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Adhesive/wood filler for oak chair leg repair

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Forum topic by Warner posted 01-13-2018 07:32 PM 808 views 0 times favorited 19 replies Add to Favorites Watch
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Warner

34 posts in 1782 days


01-13-2018 07:32 PM

I’m repairing an oak chair. One leg is broken most of the way through and looks like it was chewed by a dog. I’m looking for advice on how to make the repair. The customer doesn’t have a lot of money in the chair and doesn’t want to spend a lot of money on it. Does anyone know of an epoxy that would work as a wood filler and also be a strong enough adhesive to hold the leg together? Any other ideas?

-- Flint Hills, Kansas


19 replies so far

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Warner

34 posts in 1782 days


#1 posted 01-13-2018 07:34 PM

I’ve been doing some research and found this. Has anyone used it before? If you have would it work for this?

https://www.amazon.com/gp/product/B001OXWI3Y/ref=as_li_tl?ie=UTF8&camp=1789&creative=390957&creativeASIN=B001OXWI3Y&linkCode=as2&tag=thecrablo09-20&linkId=TUFWIXNXANH6RR26

-- Flint Hills, Kansas

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Loren

10477 posts in 3848 days


#2 posted 01-13-2018 08:15 PM

That’s thrashed, imo. No way filling that will
make that chair usable again. Maybe if the
customer wants to put a plant on it or something
but people sitting on it, no.

I’ve seen chairs in museums where restorers
used acrylic plates on either side of the leg
to hold it together for posterity but those
chairs weren’t suited for sitting either.

The right way to do it would be take the whole
chair apart and make a new leg.

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John Smith

1482 posts in 363 days


#3 posted 01-13-2018 08:50 PM

when I had my first shop, I was awarded a contract with the US Navy Base, Kings Bay, GA
for military members that had furniture damaged in shipment during their PCS transfer moves.
[the government reimburses military personnel for damaged household goods]
I have repaired some things that most people would toss in the dumpster right away.
I have repaired dozens of broken legs and arms on chairs, tables, etc.
if it is indeed not repairable, I got paid for the time it took for evaluation, and provided the
service member with a form that says “non repairable” for them to file with their claim.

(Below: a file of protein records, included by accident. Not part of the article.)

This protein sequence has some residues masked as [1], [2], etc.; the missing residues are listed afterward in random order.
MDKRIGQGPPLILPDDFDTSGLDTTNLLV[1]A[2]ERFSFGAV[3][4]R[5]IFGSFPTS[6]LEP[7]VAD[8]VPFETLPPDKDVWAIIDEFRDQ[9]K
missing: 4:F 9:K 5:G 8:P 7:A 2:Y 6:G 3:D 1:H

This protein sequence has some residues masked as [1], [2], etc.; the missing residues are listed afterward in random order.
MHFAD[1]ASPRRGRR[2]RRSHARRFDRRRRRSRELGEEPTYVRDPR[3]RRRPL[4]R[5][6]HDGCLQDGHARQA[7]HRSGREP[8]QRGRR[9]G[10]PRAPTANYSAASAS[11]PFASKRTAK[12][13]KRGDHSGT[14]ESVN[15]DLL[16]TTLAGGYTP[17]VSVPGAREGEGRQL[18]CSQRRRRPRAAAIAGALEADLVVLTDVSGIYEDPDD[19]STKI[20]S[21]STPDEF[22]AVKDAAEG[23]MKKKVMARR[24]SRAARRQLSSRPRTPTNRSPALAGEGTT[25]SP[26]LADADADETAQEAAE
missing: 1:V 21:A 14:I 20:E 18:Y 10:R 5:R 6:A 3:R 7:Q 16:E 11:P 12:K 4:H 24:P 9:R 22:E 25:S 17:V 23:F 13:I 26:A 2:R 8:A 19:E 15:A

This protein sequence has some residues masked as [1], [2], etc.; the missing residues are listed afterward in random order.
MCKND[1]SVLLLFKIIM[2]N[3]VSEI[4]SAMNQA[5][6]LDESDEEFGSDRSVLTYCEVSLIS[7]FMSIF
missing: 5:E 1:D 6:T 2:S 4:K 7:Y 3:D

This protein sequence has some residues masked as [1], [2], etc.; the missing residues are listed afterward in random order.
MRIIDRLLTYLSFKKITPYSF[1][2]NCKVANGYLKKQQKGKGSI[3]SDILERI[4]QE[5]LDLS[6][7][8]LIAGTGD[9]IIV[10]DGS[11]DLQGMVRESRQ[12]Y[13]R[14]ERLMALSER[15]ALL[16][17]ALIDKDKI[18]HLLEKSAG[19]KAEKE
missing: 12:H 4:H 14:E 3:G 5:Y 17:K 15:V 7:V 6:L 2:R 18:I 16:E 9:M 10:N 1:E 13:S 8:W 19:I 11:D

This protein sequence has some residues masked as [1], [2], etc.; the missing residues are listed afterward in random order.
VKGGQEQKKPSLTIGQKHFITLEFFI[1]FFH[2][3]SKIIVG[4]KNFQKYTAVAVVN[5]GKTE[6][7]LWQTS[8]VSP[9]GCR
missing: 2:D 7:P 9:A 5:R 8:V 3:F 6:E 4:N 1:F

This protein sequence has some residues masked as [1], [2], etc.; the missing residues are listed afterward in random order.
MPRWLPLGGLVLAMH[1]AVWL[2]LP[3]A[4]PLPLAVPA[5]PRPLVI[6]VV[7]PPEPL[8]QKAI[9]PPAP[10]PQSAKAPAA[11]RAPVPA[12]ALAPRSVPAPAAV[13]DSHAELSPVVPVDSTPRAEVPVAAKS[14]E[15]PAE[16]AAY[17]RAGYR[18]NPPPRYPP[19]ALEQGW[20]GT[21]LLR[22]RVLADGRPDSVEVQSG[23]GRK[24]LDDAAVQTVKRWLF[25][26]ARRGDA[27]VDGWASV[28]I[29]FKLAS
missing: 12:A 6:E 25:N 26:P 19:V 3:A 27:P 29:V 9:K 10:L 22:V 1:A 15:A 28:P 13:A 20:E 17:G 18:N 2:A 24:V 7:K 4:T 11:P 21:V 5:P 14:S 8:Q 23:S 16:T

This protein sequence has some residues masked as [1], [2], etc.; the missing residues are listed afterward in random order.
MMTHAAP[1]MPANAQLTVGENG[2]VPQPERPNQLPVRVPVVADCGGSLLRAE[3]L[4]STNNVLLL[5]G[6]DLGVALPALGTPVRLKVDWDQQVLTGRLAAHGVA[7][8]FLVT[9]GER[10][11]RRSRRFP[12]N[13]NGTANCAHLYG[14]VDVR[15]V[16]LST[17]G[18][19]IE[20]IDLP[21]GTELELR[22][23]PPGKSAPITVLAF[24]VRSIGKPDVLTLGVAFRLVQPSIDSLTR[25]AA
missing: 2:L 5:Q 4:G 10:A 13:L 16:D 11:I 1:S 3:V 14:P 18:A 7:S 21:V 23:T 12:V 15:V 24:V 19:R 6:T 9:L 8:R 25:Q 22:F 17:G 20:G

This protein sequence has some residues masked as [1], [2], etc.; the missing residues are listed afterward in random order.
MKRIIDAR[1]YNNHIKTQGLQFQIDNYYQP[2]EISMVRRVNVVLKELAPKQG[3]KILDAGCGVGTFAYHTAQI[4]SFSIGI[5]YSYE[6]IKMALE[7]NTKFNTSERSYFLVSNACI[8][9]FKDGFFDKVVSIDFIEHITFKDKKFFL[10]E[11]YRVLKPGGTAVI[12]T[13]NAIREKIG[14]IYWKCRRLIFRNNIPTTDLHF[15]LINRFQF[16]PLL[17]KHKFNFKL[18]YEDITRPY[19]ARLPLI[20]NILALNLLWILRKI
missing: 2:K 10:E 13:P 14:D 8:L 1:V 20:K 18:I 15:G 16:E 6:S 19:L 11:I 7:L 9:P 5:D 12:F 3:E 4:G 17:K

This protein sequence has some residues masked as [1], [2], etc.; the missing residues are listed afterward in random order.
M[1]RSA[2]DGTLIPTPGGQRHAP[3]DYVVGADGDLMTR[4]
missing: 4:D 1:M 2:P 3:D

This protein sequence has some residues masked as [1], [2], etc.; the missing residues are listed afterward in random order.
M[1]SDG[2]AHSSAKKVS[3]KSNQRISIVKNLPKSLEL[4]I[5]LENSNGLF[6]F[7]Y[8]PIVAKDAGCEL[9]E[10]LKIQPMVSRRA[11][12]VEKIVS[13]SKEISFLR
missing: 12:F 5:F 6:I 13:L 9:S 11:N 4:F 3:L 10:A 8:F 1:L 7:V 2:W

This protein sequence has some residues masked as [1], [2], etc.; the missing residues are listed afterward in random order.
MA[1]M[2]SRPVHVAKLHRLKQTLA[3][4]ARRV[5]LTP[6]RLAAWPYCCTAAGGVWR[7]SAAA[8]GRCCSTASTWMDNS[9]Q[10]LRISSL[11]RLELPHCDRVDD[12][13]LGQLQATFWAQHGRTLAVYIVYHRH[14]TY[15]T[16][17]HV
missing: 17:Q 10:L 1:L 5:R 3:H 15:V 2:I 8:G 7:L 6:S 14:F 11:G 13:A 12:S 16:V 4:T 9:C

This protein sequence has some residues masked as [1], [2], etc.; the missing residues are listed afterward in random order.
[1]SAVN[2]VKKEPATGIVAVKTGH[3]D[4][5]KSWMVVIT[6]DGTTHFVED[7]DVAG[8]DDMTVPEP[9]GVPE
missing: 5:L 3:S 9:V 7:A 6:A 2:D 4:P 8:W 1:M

for a clean break, clean up all the loose splinters so you can mend it back together.
it has to fit snug, without force, prior to any attempt at the next step.
if feasible, some parts must be removed to make the repairs as accurate as possible.
once the break fits cleanly back together, drill a 1/2” hole 3 or 4” deep in each piece so that a splint dowel
will fit in-line. mix polyester resin, insert a 3/8” wood dowel the length of the two holes.
make sure the break fits true and correct. next is the messy part. using masking tape,
tape off the parts that you do not want to get resin on.
pour the polyester resin into each hole – insert the dowel – try to contain the resin in the joint
as much as possible. it sets up quick so you have to be sure everything is true before it hardens.
there is no going back after this point.
after the resin cures and cools – remove all the mess with a rasp, files, sanding blocks, etc.
step #2 is make a dam with masking tape to fill the voids. after it cures, rasp, file and sand again.
the reason I use polyester fiberglass resin is that you can sand it smooth – you can not sand epoxy.
turn it over, do the next side the same way – and so forth until you are satisfied with the repair.
if it is a painted piece – prime and paint to match.
if it is natural wood with a clear finish – you need to have some lacquer color sticks on hand.
https://www.shellac.net/burn_in_stick_color_guide.html (several brands on the market for the same thing).
this is applied with a hot knife like warm wax – it hardens pretty hard after it is cooled.
more sanding, mixing colors, etc. lots and lots of sanding.

for a skilled craftsman, this is not a difficult task and can be successfully done.
if you have limited tools, limited experience, and limited skill level, you would be better
off taking the piece to a professional wood shop to have it repaired.
if it is not of great sentimental value – try to part it out and repurpose it for something else.
if not – put it by the curb, maybe someone else can do something with it.